The complete Hanna Senesh Collection reveals the creative roots of the person who would come to be remembered in Israeli and Jewish collective memory mainly as a brave paratrooper. She began creating even before she could write. Her early work is in Hungarian, but soon after arriving in Mandatory Palestine, she very quickly gained command of the Hebrew language and continued writing in Hebrew as well. Hannah Senesh remained a writer throughout her life, from her early childhood to her very last days in a Hungarian prison.


The materials above are part of the Senesh Family Archive, with thanks to Ori and Mirit Eisen

Four Fateful Weeks in the Life of Sigmund Becker

From medical school to the battlefield, he wound up in Siberia and China before America

Taken as a POW to Siberia, Becker would settle in China before ultimately moving with his family to the United States. Image: Becker's Chinese ID, 1922

I never met my paternal grandfather, Sigmund Becker, who died a few years before I was born, never having fulfilled the great promise of a bright medical career that slipped through his fingers during three fateful weeks in 1914.

In his memoir, Making Do (Z4 Editions, 2017), my father, Johnny Becker (born Meyer John Becker), described my grandfather as “vocationally and intellectually dislocated.” He said that my grandfather was the “’Wunderkind’ of his European village,” who “would pay dearly for the rest of his life” for enlisting in the Austro-Hungarian army during World War I.

This description of my grandfather had always intrigued me. Over the years, I have been able to fill in some of the pieces of the puzzle that defined my grandfather’s life and to better understand his aspirations and frustrations, as well as the calamitous world events he miraculously navigated.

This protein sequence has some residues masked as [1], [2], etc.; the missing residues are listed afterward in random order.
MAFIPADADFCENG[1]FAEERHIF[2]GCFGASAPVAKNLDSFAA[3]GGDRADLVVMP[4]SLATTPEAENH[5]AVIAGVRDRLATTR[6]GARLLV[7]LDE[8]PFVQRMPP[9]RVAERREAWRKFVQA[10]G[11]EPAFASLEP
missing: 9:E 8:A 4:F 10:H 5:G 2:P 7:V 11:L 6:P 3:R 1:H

Uszer, Zisha and Sigmund

The oldest of six children, my grandfather was born on December 30, 1890, as Uszer (a Yiddish variant of Asher) Zusie Becker. His family called him by the more endearing Yiddish diminutive Zisha, and later in life, he adopted the name Sigmund. He grew up under relatively comfortable conditions in the small village of Kopyczyńce (present-day Kopychintsy, Ukraine), outside Tarnopol (now Ternopil, Ukraine).

Tarnopol, early 19th century. From the Joseph and Margit Hoffman Judaica Postcard Collection, the Folklore Research Center at the Mandel Institute of Jewish Studies, the Hebrew University of Jerusalem; available via the NLI Digital Collection

His father, Meyer, a sought-after estate overseer, managed the large agricultural estates of wealthy noblemen and resided with his family on whatever estate he was managing at the time. Depending on the contract, he could manage an estate for up to 10 years or more.

My grandfather was an excellent student. He attended gymnasium in Lemberg, followed by medical school at the University of Lemberg, where he studied from about 1908 to 1914. While two of his younger siblings immigrated to America in 1913, my grandfather was nearing the end of his medical studies at that time, with a very promising future just around the corner.

The Jewish hospital in Lemberg, ca. 1917. From the Joseph and Margit Hoffman Judaica Postcard Collection, the Folklore Research Center at the Mandel Institute of Jewish Studies, the Hebrew University of Jerusalem; available via the NLI Digital Collection